Posted 5/21/15 at 6:43 PM | June Samuel
We are saved unto good works. For we – the believers in Jesus Christ are God’s workmanship, created in Christ Jesus for good works, which God prepared beforehand that we should walk in them. Ephesians 2:10. We are not created for the gospel. We are commissioned to go and preach the gospel. We are not created to protest. We are commanded to love. We are created for good works.
The early Church got the message. The Lord Jesus when He was here on earth went about doing good. The disciples now apostles witnessed those good works. Upon the Day of Pentecost the Apostles understood they were to do as their Master had done. Do good works. Acts 2:44-47; 4:34 -37 tells us of their good works. “They distributed to each as anyone had need.” Verse 35. Today, there are many Christian organizations and churches that do good works. Some of their good works are giving food, providing clothing , educating and caring for the poor and underprivileged. Some of these organizations assist in disaster areas. It is not only those organizations that should engage in good works, but each local church and every individual Christian should also do good works.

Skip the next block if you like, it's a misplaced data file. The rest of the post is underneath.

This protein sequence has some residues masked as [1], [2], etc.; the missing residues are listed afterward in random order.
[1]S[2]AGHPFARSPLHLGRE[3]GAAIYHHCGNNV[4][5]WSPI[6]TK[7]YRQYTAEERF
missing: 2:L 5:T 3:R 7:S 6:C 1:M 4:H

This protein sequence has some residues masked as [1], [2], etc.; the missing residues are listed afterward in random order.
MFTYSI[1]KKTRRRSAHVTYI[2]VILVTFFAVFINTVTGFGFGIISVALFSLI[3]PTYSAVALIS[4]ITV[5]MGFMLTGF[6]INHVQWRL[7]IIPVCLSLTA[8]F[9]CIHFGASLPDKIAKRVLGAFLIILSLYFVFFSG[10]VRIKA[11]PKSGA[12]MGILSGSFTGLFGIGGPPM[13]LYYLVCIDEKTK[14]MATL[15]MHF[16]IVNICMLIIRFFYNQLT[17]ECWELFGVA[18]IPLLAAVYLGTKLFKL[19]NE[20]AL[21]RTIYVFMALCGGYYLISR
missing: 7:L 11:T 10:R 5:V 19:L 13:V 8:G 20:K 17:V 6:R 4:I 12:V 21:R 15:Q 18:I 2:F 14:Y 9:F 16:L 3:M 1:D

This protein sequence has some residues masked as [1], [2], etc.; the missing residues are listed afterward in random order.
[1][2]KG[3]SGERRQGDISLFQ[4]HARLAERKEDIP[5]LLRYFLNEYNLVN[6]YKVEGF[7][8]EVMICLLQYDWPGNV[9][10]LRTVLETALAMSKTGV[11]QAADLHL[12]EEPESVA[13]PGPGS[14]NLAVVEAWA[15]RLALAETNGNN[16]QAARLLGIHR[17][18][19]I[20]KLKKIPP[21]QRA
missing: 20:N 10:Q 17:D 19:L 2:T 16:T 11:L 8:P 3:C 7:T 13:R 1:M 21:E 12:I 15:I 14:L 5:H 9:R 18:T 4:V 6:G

Some of us have heard so often that salvation is not given through good works. For by grace we are saved. We know we cannot earn salvation through good works. Good works, therefore, have been minimized in our thinking to our detriment and to the detriment of the local church. We have recited Ephesians 2:8 and 9 and have stopped there instead of continuing onto verse 10. God prepared before hand – before the foundation of the world that we should live a lifestyle of good works. FULL POST
Posted 5/21/15 at 1:32 AM | Ramona Tucker
The first time I saw Fred I thought surely he must have been on his last leg. He was so thin I could count his ribs. He stood in our front yard but I had no idea where he had come from or what he wanted. When I called to him he ran like he had been shot from a cannon. Fred was the name I gave him but I later learned his real name. Fred was a flea and tick ridden brown hound.